Changes in the heritable attributes of populations of organisms over time. Major mechanisms include drift, natural selection, mutation, and gene flow (migration).

learn more… | top users | synonyms

8
votes
3answers
2k views

Why doesn't recombination occur in male Drosophila?

"Males do not show meiotic recombination, facilitating genetic studies." For a while I have known that this phenomenon occurs, this quote comes from the Wikipedia page on Drosophila melanogaster, ...
0
votes
2answers
46 views

DNA adaptation in human life

Does our DNA adapt by human lifetime? Or do we have the same genetic information from birth to death? I mean: What is usually called "evolution" means "natural selection" like this: ...
3
votes
0answers
21 views

Are there specific features of birds that cats/small predators are attracted to?

I've recently heard a podcast, in which a professor describes one of the theories as to why we like abstract art. In his talk, he mentions an experiment with seagull chicks, in which the seagull ...
2
votes
3answers
625 views

How can homosexuality evolve despite natural selection?

I would imagine that the answer to this question would be population control, especially since even if one sibling is homosexual this does not necessarily mean that the other siblings will be too.
2
votes
2answers
101 views

How did the first sexual animal come to exist? [closed]

I am more or less familiar with the evolution theory based on mutations. Now, starting with a nonsexual being, how did the first organism that reproduces sexually come to exist.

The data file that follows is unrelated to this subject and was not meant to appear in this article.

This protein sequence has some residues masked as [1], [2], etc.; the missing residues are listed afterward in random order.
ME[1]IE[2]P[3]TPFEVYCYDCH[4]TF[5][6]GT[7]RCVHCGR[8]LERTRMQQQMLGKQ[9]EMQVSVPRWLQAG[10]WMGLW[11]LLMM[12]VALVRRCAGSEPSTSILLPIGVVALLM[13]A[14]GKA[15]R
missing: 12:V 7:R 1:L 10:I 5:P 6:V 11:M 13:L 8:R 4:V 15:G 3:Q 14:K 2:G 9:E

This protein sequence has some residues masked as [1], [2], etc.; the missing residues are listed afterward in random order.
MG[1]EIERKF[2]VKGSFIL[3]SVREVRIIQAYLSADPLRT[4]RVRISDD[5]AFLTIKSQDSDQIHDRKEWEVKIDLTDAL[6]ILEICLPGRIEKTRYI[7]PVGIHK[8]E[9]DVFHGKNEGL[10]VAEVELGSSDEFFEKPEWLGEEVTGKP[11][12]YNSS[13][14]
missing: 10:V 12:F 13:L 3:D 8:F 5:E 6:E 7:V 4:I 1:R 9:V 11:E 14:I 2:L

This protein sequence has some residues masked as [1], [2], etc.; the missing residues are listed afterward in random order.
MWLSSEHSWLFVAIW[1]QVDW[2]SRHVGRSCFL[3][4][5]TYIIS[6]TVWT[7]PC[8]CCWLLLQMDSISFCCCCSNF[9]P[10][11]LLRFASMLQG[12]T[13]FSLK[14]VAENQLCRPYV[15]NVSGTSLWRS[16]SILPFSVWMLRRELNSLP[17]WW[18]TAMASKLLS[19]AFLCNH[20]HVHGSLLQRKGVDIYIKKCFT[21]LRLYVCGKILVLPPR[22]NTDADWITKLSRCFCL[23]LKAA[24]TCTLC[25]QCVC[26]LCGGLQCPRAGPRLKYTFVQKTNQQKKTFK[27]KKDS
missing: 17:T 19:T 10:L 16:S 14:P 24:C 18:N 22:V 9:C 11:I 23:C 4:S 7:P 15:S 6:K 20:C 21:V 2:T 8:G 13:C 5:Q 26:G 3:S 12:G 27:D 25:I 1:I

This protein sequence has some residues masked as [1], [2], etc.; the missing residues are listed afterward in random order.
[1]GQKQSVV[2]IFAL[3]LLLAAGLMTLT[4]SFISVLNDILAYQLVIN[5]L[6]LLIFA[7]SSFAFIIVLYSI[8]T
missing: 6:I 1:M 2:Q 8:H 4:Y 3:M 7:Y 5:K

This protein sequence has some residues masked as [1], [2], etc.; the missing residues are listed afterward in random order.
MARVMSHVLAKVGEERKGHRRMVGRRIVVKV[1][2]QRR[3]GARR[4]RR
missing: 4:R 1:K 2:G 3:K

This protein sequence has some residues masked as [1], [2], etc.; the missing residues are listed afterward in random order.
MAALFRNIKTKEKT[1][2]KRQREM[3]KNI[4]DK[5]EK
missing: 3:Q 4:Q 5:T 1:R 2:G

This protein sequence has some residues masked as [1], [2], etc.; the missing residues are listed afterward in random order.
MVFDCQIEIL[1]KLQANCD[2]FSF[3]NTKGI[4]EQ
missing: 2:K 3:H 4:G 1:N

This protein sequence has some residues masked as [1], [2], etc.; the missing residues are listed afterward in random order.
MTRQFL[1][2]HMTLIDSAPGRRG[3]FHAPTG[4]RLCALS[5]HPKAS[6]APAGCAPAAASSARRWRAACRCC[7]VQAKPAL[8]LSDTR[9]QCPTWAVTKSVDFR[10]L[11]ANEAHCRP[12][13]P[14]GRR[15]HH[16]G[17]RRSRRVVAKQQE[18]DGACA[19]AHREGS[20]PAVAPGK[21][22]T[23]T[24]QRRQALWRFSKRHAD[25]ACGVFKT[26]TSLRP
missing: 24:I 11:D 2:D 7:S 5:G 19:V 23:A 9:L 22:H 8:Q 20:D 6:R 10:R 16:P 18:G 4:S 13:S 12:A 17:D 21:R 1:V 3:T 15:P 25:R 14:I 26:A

3
votes
1answer
49 views

Chromosome 2 alternate explanation - apes gaining a set of chromosomes?

I'm preparing for a debate (just between friends) on evolution (I'm in support), and one of the points I plan to bring up is the Chromosome 2 evidence. I'm now trying to predict their potential ...
5
votes
0answers
24 views

Linkage disequilibrium with $n_l$ loci $n_a$ alleles

Linkage disequilibrium $\left(D\right)$ for two bi-allelic loci is defined as: $$D=X_{11}X_{22} - X_{12}X_{21}$$ , where $X_{11}$, $X_{12}$, $X_{21}$, X$_{22}$ are the frequencies of the haplotypes ...
1
vote
1answer
21 views

Could mating/recombination be responsible for evolution of entirely novel features?

The diploid chromosomal architecture is rather interesting. For example, because of diploidy we Humans have to mate. Of course in that sense, because diploid organisms often have mate, this has led to ...
2
votes
1answer
21 views

How do beneficial features evolve in species without progressing through detrimental stages?

I'm thinking in particular of wings on birds that would - I'm guessing - have to progress through stages during which they confer no particular advantage. Or is it that all evolved features must have ...
5
votes
2answers
331 views